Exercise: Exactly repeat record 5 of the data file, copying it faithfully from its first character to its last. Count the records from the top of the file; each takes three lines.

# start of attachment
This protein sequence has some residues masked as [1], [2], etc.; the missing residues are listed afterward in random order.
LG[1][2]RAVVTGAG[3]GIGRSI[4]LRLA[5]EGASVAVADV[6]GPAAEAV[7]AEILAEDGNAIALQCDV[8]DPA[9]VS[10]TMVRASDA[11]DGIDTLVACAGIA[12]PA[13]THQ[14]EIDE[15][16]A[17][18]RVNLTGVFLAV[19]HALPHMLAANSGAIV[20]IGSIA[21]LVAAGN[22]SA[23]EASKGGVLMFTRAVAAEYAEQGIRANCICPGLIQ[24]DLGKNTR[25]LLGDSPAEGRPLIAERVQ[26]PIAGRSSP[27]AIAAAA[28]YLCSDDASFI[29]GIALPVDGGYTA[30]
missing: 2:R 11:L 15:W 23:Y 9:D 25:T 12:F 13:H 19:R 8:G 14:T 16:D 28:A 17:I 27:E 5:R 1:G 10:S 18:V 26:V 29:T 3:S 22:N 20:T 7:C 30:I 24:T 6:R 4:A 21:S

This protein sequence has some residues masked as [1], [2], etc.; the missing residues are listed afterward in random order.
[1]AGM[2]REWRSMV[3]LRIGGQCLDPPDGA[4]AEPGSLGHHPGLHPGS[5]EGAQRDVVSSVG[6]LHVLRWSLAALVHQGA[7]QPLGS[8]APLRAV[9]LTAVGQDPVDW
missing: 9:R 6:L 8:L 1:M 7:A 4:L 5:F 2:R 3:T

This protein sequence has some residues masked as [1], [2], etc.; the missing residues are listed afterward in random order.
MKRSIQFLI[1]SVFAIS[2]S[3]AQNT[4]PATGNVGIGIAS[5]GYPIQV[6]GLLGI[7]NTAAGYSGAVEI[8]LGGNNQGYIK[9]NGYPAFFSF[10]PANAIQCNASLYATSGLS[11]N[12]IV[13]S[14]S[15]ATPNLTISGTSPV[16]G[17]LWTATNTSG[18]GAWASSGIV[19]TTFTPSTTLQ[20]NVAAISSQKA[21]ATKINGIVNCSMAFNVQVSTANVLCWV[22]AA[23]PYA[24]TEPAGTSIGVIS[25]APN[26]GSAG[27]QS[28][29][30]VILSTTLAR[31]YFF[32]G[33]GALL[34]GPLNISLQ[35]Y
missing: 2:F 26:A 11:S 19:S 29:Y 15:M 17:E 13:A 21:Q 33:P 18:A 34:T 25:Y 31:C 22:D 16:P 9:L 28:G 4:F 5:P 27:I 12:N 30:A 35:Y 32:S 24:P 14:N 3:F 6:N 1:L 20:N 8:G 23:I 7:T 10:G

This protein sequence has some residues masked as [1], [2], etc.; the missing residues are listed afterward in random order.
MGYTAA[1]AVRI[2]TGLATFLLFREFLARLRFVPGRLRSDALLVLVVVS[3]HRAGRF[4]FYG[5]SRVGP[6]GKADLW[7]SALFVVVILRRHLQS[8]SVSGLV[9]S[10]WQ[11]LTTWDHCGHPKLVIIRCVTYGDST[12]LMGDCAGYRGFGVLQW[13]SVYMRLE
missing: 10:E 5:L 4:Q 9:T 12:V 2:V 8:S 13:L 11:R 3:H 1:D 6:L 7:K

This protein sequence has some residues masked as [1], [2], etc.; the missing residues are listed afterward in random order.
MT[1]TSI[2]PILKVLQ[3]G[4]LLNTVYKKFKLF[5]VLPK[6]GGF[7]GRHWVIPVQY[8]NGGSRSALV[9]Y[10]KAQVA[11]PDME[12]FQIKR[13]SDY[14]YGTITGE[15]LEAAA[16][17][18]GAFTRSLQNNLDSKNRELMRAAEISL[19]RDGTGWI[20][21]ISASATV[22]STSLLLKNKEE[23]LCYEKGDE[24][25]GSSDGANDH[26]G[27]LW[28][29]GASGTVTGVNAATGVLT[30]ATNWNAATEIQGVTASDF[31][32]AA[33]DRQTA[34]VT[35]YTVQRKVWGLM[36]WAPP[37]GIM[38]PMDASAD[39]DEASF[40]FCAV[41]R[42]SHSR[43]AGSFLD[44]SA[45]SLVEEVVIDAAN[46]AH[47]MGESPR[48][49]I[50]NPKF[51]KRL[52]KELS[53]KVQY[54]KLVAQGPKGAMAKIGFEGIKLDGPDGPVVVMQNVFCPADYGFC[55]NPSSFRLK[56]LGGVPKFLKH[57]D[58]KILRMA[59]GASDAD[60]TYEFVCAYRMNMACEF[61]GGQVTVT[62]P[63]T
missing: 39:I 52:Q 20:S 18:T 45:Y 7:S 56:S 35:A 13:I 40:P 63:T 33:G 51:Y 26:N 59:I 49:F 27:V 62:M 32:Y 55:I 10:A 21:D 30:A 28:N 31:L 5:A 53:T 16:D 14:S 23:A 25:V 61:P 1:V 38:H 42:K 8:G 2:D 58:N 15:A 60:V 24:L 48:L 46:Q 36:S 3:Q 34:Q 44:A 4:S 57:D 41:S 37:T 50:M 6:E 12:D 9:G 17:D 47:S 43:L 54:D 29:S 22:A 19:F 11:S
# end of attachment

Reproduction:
This protein sequence has some residues masked as [1], [2], etc.; the missing residues are listed afterward in random order.
MT[1]TSI[2]PILKVLQ[3]G[4]LLNTVYKKFKLF[5]VLPK[6]GGF[7]GRHWVIPVQY[8]NGGSRSALV[9]Y[10]KAQVA[11]PDME[12]FQIKR[13]SDY[14]YGTITGE[15]LEAAA[16][17][18]GAFTRSLQNNLDSKNRELMRAAEISL[19]RDGTGWI[20][21]ISASATV[22]STSLLLKNKEE[23]LCYEKGDE[24][25]GSSDGANDH[26]G[27]LW[28][29]GASGTVTGVNAATGVLT[30]ATNWNAATEIQGVTASDF[31][32]AA[33]DRQTA[34]VT[35]YTVQRKVWGLM[36]WAPP[37]GIM[38]PMDASAD[39]DEASF[40]FCAV[41]R[42]SHSR[43]AGSFLD[44]SA[45]SLVEEVVIDAAN[46]AH[47]MGESPR[48][49]I[50]NPKF[51]KRL[52]KELS[53]KVQY[54]KLVAQGPKGAMAKIGFEGIKLDGPDGPVVVMQNVFCPADYGFC[55]NPSSFRLK[56]LGGVPKFLKH[57]D[58]KILRMA[59]GASDAD[60]TYEFVCAYRMNMACEF[61]GGQVTVT[62]P[63]T
missing: 39:I 52:Q 20:S 18:T 45:Y 7:S 56:S 35:A 13:I 40:P 63:T 33:G 51:Y 26:N 59:I 49:F 27:V 62:M 32:Y 55:I 10:A 21:D 30:A 28:N 31:L 5:A 53:T 16:D 14:S 23:A 25:V 61:P 1:V 38:H 42:K 8:G 2:D 58:N 15:A 60:V 24:L 48:L 46:Q 36:S 3:Q 34:Q 44:A 4:S 57:D 41:S 37:T 50:M 6:E 12:D 9:G 17:D 47:S 43:L 54:D 29:S 22:A 19:F 11:S